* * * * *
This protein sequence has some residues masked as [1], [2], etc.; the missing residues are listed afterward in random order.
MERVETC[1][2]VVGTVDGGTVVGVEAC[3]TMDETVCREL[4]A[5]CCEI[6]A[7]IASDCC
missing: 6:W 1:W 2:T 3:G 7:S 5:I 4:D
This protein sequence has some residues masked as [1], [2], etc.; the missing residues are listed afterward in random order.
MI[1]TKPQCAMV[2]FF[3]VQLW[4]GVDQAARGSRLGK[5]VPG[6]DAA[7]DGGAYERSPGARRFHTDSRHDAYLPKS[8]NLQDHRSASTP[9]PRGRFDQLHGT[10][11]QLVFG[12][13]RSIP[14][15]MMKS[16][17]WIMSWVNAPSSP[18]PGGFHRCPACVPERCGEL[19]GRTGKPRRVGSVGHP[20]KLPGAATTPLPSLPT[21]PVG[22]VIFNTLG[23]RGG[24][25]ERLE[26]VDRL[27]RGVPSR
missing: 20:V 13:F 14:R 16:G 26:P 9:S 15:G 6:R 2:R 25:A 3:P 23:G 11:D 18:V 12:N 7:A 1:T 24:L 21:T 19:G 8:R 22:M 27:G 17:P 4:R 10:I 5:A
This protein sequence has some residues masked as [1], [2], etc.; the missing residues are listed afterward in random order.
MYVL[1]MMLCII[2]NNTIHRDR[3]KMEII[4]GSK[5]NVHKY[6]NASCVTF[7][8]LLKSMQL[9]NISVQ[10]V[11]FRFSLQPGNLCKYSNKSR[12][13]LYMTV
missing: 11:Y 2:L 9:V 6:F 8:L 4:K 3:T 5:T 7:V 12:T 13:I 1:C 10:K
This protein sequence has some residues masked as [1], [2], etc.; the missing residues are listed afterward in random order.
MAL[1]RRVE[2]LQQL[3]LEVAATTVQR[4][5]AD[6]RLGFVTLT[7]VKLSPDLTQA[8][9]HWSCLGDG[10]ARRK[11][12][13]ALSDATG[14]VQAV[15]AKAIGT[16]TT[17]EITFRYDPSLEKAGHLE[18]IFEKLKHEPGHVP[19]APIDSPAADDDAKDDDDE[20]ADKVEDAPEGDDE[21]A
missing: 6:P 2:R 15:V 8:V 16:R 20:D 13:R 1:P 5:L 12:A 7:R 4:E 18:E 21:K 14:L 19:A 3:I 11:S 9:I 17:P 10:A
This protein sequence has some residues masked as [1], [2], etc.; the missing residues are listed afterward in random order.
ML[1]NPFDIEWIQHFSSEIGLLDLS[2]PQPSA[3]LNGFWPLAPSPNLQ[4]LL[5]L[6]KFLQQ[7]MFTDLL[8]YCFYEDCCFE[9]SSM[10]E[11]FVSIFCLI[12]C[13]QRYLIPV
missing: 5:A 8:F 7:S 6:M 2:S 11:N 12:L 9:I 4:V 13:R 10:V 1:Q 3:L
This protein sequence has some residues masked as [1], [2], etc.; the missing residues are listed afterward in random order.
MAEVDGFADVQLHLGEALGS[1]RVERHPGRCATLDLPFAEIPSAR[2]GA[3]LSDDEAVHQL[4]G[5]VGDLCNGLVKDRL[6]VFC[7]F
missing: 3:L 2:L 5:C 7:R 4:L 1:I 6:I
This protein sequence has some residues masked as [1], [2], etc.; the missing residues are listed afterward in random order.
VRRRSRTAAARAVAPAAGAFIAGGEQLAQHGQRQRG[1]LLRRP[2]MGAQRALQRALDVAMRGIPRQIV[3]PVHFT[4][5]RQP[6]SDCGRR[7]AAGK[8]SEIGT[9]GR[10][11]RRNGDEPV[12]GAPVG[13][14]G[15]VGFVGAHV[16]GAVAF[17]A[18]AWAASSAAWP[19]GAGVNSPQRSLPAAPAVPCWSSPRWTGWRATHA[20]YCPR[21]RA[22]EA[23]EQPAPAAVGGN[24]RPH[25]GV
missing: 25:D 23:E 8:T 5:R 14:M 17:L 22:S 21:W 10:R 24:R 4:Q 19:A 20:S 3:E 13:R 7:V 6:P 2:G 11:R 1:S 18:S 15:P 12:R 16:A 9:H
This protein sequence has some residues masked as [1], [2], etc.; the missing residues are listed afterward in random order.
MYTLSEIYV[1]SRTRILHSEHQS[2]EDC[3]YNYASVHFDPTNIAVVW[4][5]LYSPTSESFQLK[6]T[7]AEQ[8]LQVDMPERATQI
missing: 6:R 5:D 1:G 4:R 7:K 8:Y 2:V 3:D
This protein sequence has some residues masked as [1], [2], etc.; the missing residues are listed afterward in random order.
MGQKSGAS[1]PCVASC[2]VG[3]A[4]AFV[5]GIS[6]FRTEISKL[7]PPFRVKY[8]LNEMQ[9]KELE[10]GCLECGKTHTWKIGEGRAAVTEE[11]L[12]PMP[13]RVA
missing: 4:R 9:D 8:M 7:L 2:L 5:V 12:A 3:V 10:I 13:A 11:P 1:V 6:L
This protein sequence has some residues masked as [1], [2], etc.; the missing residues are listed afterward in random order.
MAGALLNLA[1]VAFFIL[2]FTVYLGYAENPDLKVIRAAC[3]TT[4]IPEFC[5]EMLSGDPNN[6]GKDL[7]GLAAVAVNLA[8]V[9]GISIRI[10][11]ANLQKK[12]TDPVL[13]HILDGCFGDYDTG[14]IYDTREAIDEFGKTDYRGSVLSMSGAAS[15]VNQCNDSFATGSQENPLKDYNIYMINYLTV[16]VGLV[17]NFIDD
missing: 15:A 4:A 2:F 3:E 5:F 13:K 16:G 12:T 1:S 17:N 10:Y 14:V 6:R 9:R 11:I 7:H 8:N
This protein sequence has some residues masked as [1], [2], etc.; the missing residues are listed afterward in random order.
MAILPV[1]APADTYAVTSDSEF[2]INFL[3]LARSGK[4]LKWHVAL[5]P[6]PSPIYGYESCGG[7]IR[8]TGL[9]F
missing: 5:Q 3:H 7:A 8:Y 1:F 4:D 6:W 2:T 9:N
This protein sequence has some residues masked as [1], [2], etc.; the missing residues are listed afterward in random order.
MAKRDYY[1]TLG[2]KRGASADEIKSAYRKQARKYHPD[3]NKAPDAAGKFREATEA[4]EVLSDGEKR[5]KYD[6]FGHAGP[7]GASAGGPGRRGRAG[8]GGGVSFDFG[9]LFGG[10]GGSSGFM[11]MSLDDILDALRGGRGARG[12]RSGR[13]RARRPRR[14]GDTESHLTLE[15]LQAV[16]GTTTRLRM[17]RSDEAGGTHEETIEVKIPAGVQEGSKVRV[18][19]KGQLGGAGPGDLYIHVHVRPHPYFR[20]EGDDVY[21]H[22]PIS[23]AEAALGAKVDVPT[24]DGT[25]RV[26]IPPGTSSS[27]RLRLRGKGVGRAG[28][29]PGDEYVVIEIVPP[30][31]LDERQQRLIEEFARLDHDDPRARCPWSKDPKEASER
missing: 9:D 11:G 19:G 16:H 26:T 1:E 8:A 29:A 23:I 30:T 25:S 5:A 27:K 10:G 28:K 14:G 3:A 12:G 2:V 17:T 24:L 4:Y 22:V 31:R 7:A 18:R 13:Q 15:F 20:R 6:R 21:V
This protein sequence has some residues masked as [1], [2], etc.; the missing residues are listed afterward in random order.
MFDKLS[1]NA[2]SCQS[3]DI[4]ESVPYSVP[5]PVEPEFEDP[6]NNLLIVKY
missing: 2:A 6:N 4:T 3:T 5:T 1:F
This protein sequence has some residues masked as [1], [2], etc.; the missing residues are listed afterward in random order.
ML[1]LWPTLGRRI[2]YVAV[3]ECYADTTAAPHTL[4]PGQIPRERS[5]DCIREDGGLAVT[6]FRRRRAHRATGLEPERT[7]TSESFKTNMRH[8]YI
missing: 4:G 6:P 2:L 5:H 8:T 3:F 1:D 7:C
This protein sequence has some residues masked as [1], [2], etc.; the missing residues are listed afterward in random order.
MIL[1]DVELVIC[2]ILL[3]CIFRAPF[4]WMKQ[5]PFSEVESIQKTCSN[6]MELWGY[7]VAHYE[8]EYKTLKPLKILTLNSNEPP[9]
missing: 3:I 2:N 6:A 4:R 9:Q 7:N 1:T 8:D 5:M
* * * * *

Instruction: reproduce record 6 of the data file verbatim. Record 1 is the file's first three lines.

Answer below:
This protein sequence has some residues masked as [1], [2], etc.; the missing residues are listed afterward in random order.
MAEVDGFADVQLHLGEALGS[1]RVERHPGRCATLDLPFAEIPSAR[2]GA[3]LSDDEAVHQL[4]G[5]VGDLCNGLVKDRL[6]VFC[7]F
missing: 3:L 2:L 5:C 7:R 4:L 1:I 6:I